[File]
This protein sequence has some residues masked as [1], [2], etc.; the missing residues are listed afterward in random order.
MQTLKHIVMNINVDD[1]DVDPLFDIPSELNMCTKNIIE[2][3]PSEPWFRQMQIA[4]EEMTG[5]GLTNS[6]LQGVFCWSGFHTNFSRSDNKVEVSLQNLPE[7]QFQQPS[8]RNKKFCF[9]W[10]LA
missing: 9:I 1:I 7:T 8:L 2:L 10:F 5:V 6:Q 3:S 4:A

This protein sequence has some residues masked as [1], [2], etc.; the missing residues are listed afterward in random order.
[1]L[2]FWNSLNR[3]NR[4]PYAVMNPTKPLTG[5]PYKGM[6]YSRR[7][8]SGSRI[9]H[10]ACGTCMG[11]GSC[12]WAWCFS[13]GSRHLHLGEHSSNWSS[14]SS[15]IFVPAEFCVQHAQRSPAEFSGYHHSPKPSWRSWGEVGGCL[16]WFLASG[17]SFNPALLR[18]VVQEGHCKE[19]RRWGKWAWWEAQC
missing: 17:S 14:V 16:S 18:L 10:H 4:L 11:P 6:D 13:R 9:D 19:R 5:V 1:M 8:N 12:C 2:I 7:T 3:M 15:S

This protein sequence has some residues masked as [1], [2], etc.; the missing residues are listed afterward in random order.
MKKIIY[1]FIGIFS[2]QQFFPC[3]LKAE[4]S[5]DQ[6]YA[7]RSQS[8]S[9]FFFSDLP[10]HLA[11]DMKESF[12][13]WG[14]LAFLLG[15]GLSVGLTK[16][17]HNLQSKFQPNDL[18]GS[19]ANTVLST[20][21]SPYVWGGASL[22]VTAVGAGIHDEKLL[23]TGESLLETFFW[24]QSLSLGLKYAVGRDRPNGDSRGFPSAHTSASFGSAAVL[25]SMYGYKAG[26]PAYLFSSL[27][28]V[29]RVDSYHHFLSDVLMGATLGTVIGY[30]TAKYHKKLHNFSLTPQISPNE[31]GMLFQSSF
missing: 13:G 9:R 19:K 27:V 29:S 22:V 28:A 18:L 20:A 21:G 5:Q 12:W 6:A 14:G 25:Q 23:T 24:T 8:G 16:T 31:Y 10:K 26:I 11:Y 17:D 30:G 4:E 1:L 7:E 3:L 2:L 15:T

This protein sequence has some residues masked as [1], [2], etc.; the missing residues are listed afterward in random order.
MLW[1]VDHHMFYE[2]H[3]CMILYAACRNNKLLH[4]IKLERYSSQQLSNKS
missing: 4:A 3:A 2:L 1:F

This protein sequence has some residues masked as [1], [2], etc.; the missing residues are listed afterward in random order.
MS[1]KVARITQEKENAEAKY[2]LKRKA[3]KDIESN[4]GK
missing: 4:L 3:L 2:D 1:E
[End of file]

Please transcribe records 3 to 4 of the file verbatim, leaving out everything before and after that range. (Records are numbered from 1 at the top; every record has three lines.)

This protein sequence has some residues masked as [1], [2], etc.; the missing residues are listed afterward in random order.
MKKIIY[1]FIGIFS[2]QQFFPC[3]LKAE[4]S[5]DQ[6]YA[7]RSQS[8]S[9]FFFSDLP[10]HLA[11]DMKESF[12][13]WG[14]LAFLLG[15]GLSVGLTK[16][17]HNLQSKFQPNDL[18]GS[19]ANTVLST[20][21]SPYVWGGASL[22]VTAVGAGIHDEKLL[23]TGESLLETFFW[24]QSLSLGLKYAVGRDRPNGDSRGFPSAHTSASFGSAAVL[25]SMYGYKAG[26]PAYLFSSL[27][28]V[29]RVDSYHHFLSDVLMGATLGTVIGY[30]TAKYHKKLHNFSLTPQISPNE[31]GMLFQSSF
missing: 13:G 9:R 19:K 27:V 29:S 22:V 28:A 18:L 20:A 21:G 5:Q 12:W 6:A 14:G 25:Q 23:T 24:T 8:G 16:T 31:Y 10:K 26:I 11:Y 17:D 30:G 4:E 1:L 7:E 3:L 2:L 15:T

This protein sequence has some residues masked as [1], [2], etc.; the missing residues are listed afterward in random order.
MLW[1]VDHHMFYE[2]H[3]CMILYAACRNNKLLH[4]IKLERYSSQQLSNKS
missing: 4:A 3:A 2:L 1:F